a signifier which signifies nothing other than itself, does not consist of considering it ‘without connecting it with anything other than itself, either emotionally or intellectually’ . . . but rather of noting its distinctive stylistic features by relating it to the ensemble of works forming the class to which it belongs, and to these works only.(Weber 2011, 36) In his study of aesthetics and perception Bourdieu argues that art as a signifier is not universally understood due to variations in socialization processes among different individuals and cultures.  A key component of his philosophical research explored how human perceptions are based in an individual’s habitus.  Bourdieu defines habitus as the way in which schema is constructed over time through an individual’s experiences and environment. The experiences and memories that construct an individual’s habitus shape a person’s identity by defining meaning and values.   A sustainable and meaningful aesthetic should therefore recognize the values and narrative of the local community to develop designs that are relevant and significant to the community.

Similar to Bourdieu’s studies on the importance of habitus in shaping an individual’s values, Randolph Hester, a landscape architect, promotes community driven design as a way to create meaningful places for the immediate users.  In Hester’s seminal book, Design for Ecological Democracy, he outlines his philosophical approach for community building that focuses on relationships and interconnectivity between people and their environments. He argues that because social class is “the single most telling indicator of environmental values and behavior, city designers need to have a sympathetic understanding of the power play but also in nuanced expressions of symbolism.” (Hester 2006, 114).   Design for Ecological Democracy embraces two critical post-modernist methods of thinking that include principles from ecological science and participatory democracy.  His design philosophy strives to engender interdependency and understanding between people, cultural narratives and urban ecological systems. The development of the public realm, therefore, can aid in the development of a sustainable future by revealing endemic narratives and promoting cultural equity that fosters a multivalent dialogue between diverse communities.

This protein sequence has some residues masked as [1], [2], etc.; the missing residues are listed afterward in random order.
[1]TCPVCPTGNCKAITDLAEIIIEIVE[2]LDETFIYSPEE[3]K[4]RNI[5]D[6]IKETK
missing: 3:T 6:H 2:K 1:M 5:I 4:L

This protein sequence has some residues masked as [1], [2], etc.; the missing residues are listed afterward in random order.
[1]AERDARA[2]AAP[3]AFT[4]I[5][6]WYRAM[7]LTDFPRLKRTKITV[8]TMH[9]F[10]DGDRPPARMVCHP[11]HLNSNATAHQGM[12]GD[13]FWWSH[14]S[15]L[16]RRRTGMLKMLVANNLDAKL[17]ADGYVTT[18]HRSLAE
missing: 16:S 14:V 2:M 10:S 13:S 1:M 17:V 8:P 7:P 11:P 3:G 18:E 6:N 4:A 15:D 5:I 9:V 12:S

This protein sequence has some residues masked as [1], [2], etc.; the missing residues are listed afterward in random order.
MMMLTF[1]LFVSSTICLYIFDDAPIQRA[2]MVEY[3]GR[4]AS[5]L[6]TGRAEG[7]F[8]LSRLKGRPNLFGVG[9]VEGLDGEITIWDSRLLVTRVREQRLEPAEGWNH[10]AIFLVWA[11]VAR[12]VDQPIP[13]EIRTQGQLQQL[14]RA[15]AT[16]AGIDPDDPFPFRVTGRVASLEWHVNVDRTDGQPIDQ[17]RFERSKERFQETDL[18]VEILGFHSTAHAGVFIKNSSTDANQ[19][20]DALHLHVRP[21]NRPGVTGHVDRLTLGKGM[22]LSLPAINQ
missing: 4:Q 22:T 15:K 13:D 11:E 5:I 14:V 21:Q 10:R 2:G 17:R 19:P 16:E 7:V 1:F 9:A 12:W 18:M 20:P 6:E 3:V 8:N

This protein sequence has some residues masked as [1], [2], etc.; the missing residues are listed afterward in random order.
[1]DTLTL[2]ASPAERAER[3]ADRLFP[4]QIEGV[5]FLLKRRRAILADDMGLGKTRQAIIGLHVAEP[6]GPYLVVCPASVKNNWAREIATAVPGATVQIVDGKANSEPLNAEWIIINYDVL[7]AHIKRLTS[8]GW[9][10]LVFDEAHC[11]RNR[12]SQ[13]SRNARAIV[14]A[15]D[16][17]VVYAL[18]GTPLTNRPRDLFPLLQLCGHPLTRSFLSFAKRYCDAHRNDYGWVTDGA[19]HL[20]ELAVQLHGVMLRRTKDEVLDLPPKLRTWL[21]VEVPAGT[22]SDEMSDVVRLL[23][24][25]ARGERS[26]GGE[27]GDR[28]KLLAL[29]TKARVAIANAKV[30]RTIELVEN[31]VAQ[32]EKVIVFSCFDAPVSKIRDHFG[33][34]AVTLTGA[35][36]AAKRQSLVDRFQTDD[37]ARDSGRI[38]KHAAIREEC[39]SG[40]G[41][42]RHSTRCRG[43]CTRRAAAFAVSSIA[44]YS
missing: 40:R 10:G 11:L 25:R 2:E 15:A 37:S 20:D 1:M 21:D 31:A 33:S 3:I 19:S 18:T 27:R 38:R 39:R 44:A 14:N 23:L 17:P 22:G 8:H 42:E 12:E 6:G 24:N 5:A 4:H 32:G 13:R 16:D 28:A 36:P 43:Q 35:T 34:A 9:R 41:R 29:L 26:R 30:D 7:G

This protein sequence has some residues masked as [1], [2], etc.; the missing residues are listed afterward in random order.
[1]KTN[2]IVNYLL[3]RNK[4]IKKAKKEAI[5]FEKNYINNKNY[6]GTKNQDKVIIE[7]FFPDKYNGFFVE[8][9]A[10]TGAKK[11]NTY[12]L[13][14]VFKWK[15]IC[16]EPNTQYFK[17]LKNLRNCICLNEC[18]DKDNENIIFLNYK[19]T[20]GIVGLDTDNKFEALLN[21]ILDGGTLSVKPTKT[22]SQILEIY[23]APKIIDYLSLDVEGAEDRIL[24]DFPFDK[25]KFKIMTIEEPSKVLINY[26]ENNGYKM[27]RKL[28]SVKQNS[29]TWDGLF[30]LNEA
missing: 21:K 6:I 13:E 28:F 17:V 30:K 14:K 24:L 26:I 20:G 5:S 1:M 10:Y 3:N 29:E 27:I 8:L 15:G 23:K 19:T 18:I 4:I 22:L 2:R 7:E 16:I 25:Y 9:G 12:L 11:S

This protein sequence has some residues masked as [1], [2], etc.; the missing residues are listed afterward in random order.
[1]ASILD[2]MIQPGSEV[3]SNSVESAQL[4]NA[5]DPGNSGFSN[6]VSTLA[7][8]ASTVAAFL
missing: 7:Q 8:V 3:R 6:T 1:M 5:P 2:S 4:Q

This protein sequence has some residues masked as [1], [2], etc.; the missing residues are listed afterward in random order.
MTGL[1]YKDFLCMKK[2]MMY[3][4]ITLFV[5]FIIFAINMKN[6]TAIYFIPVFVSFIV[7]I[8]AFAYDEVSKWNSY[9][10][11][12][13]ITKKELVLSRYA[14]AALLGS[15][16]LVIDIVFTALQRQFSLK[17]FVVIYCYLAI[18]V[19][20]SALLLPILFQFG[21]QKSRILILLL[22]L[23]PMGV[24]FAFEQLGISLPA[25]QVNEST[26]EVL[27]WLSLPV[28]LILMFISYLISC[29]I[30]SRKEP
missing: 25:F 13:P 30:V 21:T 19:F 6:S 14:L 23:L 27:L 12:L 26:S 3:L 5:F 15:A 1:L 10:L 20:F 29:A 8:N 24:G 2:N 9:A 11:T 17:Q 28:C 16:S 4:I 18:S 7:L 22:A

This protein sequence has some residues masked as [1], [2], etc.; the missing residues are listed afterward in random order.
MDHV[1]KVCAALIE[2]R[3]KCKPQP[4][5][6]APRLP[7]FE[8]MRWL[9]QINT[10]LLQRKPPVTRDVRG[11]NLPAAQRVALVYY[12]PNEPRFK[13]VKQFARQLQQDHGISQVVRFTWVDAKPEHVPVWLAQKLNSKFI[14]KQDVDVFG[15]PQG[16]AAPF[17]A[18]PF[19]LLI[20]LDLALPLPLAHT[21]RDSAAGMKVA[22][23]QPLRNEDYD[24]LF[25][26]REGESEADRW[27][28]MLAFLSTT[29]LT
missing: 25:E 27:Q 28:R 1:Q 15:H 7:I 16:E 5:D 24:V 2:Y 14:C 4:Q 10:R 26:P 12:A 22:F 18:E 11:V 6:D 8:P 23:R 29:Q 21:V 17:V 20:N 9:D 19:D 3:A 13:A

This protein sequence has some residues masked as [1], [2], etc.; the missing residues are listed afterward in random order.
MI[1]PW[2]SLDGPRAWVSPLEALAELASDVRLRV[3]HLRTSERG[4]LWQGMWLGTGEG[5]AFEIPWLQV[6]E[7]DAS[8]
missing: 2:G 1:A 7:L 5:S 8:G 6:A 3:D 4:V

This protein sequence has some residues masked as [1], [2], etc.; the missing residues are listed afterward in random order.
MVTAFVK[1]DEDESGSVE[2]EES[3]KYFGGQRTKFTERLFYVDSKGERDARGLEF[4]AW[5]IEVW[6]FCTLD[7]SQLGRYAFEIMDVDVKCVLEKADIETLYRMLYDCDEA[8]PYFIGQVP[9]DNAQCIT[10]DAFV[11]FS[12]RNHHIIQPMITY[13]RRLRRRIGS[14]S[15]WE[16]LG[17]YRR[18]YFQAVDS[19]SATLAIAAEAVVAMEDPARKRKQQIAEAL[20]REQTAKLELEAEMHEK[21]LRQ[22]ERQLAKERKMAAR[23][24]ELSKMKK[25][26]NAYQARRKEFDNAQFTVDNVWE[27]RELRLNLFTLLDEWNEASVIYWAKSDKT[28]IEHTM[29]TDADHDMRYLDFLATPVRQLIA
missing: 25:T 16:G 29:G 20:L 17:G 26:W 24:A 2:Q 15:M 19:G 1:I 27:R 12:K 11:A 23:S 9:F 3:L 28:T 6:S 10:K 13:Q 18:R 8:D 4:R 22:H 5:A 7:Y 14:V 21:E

St. Roch // Living in St. Roch survey

St. Roch // Living in St. Roch survey 2011/02

St.Roch Survey_08.PDF

Summary The goal of the survey is to gain a better understand of what is important to the residents and to develop an understanding of significant cultural narratives for the neighborhood.    I was able to collect 27 surveys using the 3 survey methods in a period of 24 hours.

Methods I used three different methods to conduction the survey.

Door to Door

Nika, a member of the St. Roch Community Church, and I walked down Marigny St. from Derbign St. to St. Claude Ave for two hours.  Of the three survey methods, door to door allowed me to meet some of the elderly and less mobile members of the community.  My general impress was that there was a sense of hopelessness, a fear of leaving the home and disappointment that the neighborhood was ‘not what it used to be.’  Nika made this method possible. I would not have been able to do it without someone from the community.

St. Roch Community Church (following an evening event)

A church leader made an announcement after the meeting and encouraged individuals to participate in the survey.  The meeting was racial mixed group of younger residents.  In general there was a greater sense of hope and optimism for the community at SRCC than on I experienced walking on the streets.  This was the most effective survey method that I used, although if I used it by itself, it would not be representative of the larger community.

St. Roch Neighborhood Association Meeting

After a brief introduction from the president of the St. Roch Neighborhood Association (NAM) meeting I gave a statement about the research project. I laid out the goals and emphasized that I would be sharing the research with the community at the end of the process. In attendance was a small group of residents, a couple of neighborhood police officers, and non-profit representatives.  On the same evening, at a different event there was a meeting about neighborhood schooling options.  The residents did not want to have the Carter (?) school return as a KIPP school. ( Many of the members attended that event instead of the NAM because educational opportunities are underrepresented in St. Roch. Anecdotally it was explained that may of the children are bussed uptown at 7 in the morning and do not return until after 7 in the evening.     The image below is the flyer that was e-mail to the NAM members.


Critic of Process

1.   The way that the questions were worded on the survey effected the quality and depth of the responses.  After the narrative based questions I added some possible suggestion to stimulate ideas thinking that this would help to stimulate responses. In many of the surveys this resulted in circling the suggestions and the participant did not expand on the ideas.   As a result the why/what/who part of the question was not answered.

2. The cognitive mapping component of the survey was largely left blank. For a community that has been inundated with surveys since Katrina the mapping question was a different method for conveying knowledge. I think it was not well understood and it way the last question on the survey.  In the future more time would need to be spent explaining the approach and its value.